A research paper from TSSG has recently been published by IEEE Transactions on Nanotechnology ( Volume: PP, Issue: 99 )
Artificial stimulation of human motor nerves at present is carried out by externally powered electrodes placed on the skin surface (transcutaneous) or under the skin (subcutaneous) in closer proximity to muscles or nerves. We are modelling the use of wireless, ultrasound-harvesting, implanted nanodevice arrays with electrodes for selective stimulation of peripheral nerves in the limbs of the human body. The nanodevice arrays will be embedded in a patch of biocompatible tissue to minimise the risks of inflammation or rejection. This approach provides a longer-term implant solution for nerve stimulation that allows the patient greater freedom of movement than with embedded wired electrodes.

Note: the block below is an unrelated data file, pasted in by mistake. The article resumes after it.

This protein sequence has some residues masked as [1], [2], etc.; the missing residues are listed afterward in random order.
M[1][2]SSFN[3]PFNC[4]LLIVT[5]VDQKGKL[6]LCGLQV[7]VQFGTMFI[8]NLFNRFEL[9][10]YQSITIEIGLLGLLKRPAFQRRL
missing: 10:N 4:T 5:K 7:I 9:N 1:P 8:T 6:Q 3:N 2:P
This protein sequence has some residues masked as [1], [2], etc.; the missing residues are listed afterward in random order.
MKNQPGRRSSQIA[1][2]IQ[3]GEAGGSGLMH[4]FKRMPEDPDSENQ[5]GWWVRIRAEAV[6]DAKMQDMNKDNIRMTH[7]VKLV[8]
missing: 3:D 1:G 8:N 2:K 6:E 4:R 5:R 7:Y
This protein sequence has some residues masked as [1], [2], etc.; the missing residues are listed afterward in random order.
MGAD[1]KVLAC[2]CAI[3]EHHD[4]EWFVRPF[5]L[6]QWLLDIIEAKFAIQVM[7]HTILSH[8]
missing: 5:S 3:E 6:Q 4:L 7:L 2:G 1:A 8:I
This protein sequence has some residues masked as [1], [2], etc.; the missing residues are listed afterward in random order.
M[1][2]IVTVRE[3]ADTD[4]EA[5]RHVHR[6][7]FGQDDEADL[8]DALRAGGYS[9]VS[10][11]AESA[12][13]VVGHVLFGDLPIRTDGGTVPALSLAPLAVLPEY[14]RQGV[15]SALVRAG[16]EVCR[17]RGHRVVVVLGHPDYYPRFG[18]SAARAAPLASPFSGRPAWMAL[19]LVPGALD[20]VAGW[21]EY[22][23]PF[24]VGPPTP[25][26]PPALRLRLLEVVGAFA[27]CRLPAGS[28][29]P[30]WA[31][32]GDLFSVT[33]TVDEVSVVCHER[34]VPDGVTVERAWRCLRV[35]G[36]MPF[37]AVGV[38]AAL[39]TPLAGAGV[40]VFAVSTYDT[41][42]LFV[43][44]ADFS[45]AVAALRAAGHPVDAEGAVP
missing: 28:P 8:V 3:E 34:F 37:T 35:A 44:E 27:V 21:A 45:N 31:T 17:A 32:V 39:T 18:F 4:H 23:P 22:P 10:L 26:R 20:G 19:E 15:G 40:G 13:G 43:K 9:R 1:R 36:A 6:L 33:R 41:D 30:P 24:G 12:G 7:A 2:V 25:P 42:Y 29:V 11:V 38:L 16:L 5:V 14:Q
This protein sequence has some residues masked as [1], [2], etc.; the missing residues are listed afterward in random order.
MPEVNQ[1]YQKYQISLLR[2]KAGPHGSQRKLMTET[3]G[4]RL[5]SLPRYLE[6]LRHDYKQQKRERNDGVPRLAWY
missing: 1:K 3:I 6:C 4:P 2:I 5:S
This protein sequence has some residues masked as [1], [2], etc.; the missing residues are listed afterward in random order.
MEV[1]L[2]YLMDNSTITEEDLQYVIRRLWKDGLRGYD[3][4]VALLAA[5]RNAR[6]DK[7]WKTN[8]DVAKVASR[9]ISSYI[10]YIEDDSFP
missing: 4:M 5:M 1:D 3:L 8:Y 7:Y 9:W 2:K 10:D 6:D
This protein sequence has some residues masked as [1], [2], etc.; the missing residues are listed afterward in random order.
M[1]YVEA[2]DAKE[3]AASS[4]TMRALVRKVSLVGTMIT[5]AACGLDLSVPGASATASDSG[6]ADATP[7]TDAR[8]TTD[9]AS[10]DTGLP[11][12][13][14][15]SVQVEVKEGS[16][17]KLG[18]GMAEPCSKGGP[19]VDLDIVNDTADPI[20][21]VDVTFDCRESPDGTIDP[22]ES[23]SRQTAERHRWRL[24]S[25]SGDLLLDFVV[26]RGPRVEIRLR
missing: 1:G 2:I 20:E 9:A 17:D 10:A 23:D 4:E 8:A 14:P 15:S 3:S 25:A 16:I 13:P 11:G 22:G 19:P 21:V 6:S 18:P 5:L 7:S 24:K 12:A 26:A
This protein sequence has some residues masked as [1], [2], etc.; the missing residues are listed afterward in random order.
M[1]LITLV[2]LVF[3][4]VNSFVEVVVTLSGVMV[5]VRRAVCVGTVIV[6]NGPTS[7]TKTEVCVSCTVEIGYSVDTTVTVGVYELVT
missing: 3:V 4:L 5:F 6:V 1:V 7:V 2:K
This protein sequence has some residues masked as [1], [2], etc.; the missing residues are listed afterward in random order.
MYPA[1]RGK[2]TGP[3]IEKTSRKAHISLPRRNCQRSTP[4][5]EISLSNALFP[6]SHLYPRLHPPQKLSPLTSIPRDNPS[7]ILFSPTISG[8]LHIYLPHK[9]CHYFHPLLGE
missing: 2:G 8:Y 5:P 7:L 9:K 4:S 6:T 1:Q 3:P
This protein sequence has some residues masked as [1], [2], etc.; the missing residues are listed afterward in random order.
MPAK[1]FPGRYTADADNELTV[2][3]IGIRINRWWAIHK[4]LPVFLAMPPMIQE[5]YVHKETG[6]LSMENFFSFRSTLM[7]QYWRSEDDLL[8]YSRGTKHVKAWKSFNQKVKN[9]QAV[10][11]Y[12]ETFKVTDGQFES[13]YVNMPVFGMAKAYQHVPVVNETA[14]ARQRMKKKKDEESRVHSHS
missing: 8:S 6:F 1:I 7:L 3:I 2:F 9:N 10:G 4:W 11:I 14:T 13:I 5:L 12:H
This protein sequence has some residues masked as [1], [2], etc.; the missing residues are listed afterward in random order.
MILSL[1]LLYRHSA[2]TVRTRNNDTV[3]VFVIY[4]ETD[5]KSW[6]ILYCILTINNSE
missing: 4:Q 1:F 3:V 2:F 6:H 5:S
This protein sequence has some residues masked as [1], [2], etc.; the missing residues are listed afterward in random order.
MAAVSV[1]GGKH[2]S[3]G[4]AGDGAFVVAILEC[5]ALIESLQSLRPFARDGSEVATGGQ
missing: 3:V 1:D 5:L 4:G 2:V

In the future, we believe wireless stimulation will have a greater role in treating debilitating neural conditions, compensating for nerve damage and enhancing prosthetic control. Treating these conditions would entail the deployment of nanodevice arrays not only in the peripheral nervous system but also in the central nervous system (e.g. spinal cord) and possibly on the surface of the brain.
Full Paper Title & Authors
Michael Donohoe (TSSG, Ireland), Brendan Jennings (TSSG, Ireland), Josep Miquel Jornet (University at Buffalo, US), and Sasitharan Balasubramaniam (TUT, Finland). Nanodevice Arrays for Peripheral Nerve Fascicle Activation Using Ultrasound Energy-harvesting.
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